The number “2” wasn’t the problem. I went to Middlebury with the expectation of reading and writing. I wanted to read authors who were new to me and reflect on what their works said about Lusophone identity. Level 2 was grammar grammar grammar. Specifically verb conjugation. My grammar wasn’t perfect going in, but I think it could have been placed on a lower level of priority. I wasn’t ready to write Portuguese sonnets, no, but 15 years of experience with Spanish, I felt, had prepared me for a different pace and/or quality of learning. The right level for me may have been 2.5 or 3. However, without having enough students to populate that course, and/or perhaps professors to teach them, I was downgraded to level 2. I fought with this for a long while. Yes, I spoke up. However, I became so exhausted by the resistance I met, that ultimately I gave up the fight.
The benefit of remaining in level 2 was that I could participate in other activities because I didn’t have to, metaphorically speaking, remain ‘married to my books’ from sunrise to sundown. I sang in an a cappella group three times a week; I wrote for our weekly newsletter; and I created electronic “Dirty Laundry 21”/ “Roupa Suja 21” comic strips where I vented my frustrations, much to the delight of my peers, which added some joy and humor to my life. Would I fight harder next time? I’m not so sure. I doubt it. Ultimately, I just want to get along with people and foster peace about me. I’m not sure winning the 2 vs. 3.5 battle would have made me feel like a winner. It’s sort of like when you’re in a romantic relationship and you’re arguing and perhaps you’re right, but insisting on a point doesn’t really aid the union and foster feelings of love, you know?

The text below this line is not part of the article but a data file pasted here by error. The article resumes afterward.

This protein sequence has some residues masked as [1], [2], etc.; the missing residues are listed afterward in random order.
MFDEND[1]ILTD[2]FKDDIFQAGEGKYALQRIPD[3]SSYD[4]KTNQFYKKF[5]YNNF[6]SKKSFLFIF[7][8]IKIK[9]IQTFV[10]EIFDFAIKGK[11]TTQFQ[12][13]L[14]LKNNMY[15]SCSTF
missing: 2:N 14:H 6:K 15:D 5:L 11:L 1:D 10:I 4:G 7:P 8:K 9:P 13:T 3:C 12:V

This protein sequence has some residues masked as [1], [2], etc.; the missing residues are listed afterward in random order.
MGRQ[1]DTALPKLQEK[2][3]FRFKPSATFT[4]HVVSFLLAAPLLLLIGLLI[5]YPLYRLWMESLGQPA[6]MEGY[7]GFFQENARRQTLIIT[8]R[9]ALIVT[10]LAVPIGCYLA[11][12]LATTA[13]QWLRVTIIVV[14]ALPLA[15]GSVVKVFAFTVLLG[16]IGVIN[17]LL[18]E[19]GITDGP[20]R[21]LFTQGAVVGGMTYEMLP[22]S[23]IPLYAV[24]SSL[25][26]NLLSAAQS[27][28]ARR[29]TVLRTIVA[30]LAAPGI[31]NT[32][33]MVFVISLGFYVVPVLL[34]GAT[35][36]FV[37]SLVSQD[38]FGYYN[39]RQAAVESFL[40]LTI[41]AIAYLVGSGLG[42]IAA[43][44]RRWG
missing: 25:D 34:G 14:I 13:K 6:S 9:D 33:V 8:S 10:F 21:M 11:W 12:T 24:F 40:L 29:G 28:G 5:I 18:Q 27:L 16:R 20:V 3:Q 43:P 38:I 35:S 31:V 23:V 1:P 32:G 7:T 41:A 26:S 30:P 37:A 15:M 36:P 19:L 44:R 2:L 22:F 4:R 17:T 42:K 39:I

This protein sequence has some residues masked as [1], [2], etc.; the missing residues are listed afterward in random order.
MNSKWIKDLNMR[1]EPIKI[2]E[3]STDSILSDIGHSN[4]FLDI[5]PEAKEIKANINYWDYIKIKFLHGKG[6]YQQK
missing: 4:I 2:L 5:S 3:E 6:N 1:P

School vs. Summer Camp
I’m not sure if the PORT School knows which ethos it wants to promote more greatly: the idea that it is a school that demands rigor and dedication or the idea that it is a residential experience akin to summer camp in which the activities outside of class are as important as what occurs within the classroom. Perhaps it wants to promote both equally. However, the academic work is recorded on a transcript and the connections with peers are monitored independently.
The issue for me was that I was surrounded by people from 8:30am-2:40pm five days a week. When I had the chance to get away, I did because I needed to. I have some pretty strong introverted and highly-sensitive (HSP) qualities. And being stimulated by noise, people and conversation for extended periods of time was taxing for me. Moreover, there was—I’ll just say it—constant pressure to do, act, become involved, perform, participate, join. Frequently I simply needed to be alone. And that, beyond the many pages of grammar exercises, the multiple essays and being far and away from the people I love, was perhaps that greatest challenge of all. I’m hardly anti-social, I think. But my language school was asking a lot of me with poetry club, band club, yoga, cooking class, theater, samba, capoeira, academic talks, etc. Rest and “unplugging” were/are important to me and those values were not really supported/promoted. I understand that the program would likely prefer for there to be an excess of things to do as opposed to a lack. I also think, however, that there's a difference between an invitation to participate and the pressure to attend events.
Would you recommend Middlebury's Lanuguage Schools?
Yes. And also no.
I would recommend the PORT school to 18-24-year-olds who are really involved in extracurricular activities, who are extroverted and perhaps for whom grades won’t have a significant impact.